by Chris A.
Staff Writer —
Interview with Andy Piller Organizer/Skipper 70000 Tons of Metal/Barge to Hell
He’s the skipper and originator of the first and best of the music cruises, the now epic 70000 Tons of Metal. Andy Piller talks with Chris A., from Hardrock Haven about his dream of a heavy metal cruise becoming a reality. If you thought organizing a metal festival is a tough gig, try doing it on a ship at sea.
Hardrock Haven: How cool is it that your “idea” for a metal cruise is viewed by many as “must-do,” vacation for metal heads?
Andy: I wouldn’t say it’s a must-do. There are many interesting things to do in life and probably going to metal festivals is like, for a metalhead, you have to go and travel to all of these places but you don’t have to be at all of them. I understand the cruise is not for everyone, maybe some people don’t like the idea, maybe it’s too expensive for them or other things. But yeah, it is definitely, obviously something that is catching on and as we all know there is people who are doing similar things too. We’re glad that we’re the inventors, the original, we’re happy about that.
Hardrock Haven: When you step back and examine the entire 70000 Tons of Metal operation, the logistics, coordination, planning and all the things it took to make it happen, how much harder was it to create the cruise than your concept?
Andy: Well, (Laughing) the thing is, when you have an idea, at first you don’t envision all the obstacles that come along. When the idea was born, and we’re talking almost six years ago, four years before the first “70000 Tons.” You don’t think at first, in those first moments, of all that probably could go wrong or what is really needed to put it together. But still, and I said this on the first cruise and it’s why it took us a couple years and its getting easier for certain things because you know what you’re doing and we have the experience but we always learn and there is a learning curve and we always try to make things better and perpetuate this idea from year to year and from event to event. And for this it’s always good that we get good feedback from all of our customers that can help us and everyone to make this even more perfect than it is.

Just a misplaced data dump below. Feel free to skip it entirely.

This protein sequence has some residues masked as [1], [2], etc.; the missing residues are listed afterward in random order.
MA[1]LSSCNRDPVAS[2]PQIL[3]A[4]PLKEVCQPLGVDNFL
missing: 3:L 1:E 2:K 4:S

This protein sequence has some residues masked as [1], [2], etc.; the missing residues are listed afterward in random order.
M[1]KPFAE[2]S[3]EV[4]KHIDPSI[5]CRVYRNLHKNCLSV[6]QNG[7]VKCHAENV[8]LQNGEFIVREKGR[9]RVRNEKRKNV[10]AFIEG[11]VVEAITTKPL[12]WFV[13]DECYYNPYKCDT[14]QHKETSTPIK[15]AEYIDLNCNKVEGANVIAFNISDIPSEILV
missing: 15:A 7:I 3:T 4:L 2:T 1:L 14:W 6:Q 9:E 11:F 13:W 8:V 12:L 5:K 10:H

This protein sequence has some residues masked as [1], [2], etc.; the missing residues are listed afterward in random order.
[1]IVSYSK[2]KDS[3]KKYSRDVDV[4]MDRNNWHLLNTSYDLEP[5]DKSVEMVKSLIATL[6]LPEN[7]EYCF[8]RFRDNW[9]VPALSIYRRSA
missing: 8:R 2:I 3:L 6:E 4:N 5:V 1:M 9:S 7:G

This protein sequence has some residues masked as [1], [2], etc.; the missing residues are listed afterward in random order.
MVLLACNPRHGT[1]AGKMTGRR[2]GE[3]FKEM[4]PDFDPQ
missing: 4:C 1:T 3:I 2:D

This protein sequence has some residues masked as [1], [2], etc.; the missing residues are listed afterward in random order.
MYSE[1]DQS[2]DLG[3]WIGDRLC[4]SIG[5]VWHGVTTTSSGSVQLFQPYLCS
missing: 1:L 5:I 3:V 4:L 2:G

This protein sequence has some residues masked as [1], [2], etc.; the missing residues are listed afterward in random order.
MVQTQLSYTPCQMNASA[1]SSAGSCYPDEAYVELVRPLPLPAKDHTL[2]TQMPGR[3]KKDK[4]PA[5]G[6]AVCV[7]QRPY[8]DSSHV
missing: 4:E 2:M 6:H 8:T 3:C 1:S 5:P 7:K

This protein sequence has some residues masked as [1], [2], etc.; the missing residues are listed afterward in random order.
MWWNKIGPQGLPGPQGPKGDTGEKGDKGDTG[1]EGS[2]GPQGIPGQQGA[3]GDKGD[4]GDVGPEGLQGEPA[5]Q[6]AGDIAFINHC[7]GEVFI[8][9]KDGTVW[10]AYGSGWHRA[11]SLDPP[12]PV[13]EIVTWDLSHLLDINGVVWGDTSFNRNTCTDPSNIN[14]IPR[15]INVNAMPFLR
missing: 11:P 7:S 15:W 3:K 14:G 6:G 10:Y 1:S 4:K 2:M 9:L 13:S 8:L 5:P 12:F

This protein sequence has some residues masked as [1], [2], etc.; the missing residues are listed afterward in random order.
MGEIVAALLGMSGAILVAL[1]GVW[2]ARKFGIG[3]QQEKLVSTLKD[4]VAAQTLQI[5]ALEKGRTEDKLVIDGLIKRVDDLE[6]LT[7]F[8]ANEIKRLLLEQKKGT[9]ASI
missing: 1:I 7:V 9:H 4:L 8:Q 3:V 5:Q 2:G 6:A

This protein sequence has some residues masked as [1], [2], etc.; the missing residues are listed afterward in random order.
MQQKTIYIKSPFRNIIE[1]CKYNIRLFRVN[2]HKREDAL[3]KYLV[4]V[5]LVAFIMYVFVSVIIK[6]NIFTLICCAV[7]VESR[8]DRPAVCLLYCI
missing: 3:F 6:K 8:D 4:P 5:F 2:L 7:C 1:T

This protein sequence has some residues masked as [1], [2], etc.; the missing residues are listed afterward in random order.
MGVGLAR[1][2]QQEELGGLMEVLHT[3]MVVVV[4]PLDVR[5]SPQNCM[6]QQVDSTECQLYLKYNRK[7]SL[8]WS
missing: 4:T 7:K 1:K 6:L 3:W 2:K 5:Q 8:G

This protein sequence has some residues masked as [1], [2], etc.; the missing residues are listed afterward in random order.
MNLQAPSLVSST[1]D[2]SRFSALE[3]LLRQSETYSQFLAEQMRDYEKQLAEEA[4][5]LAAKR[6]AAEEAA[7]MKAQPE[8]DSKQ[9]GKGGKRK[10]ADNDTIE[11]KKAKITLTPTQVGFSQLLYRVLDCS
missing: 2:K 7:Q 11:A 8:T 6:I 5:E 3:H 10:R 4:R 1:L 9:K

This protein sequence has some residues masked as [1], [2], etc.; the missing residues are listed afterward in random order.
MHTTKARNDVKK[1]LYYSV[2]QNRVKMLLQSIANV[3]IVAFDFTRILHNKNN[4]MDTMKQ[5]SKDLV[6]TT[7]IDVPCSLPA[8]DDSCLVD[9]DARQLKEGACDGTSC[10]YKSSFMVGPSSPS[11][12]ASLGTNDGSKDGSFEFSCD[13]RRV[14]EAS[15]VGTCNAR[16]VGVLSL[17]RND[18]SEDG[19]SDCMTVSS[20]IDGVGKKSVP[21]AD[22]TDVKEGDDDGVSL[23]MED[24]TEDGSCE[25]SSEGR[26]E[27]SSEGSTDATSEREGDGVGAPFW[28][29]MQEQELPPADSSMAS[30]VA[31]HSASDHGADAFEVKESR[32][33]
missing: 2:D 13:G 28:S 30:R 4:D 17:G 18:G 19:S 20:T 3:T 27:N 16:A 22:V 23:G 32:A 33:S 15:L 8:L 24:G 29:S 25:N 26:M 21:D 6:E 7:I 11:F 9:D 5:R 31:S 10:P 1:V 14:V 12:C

Hardrock Haven: Speaking of lessons learned, what were the three biggest lessons you learned putting the cruise together from a management or organizational perspective?
Andy: Woah, the three biggest lessons that I learned? That’s a tough question, to nail it down to three. Well, probably, lessons that I learned also earlier that proved me right are trust your instincts and your long time relationships. And that if you don’t succeed at first, try and try again. And the other lesson that I learned, but I knew, but it’s a nice reconfirmation, it’s probably the biggest one is the fantastic metal family. It’s a fantastic family, metal is, metal people, real metal people. Look, we had on this voyage, on the first, 49 or 55 different nations on board so you know it’s an amazing feeling. There was no stress, no arguments, no fights, no confrontations, it was everyone just having a good time. People from all over, different type of religions and non-religions, all of these people together, one big party. Metal.
Hardrock Haven: Is that what you’re the most proud of? Bringing all of those people together?
Andy: Maybe, maybe, you know, it’s bringing these people together and then bringing them back together, bringing knew people together. I mean, this is what such gatherings, I think the biggest thing we take, we of course remember some of the concerts, some more, some less, and some other events from everyone that does this. It’s a voyage, even for the people that actually go to it who live in Southern Florida, they drive to the port there. It’s a voyage because we go somewhere but it’s the encounters with the people and getting to know new friends from wherever they may be.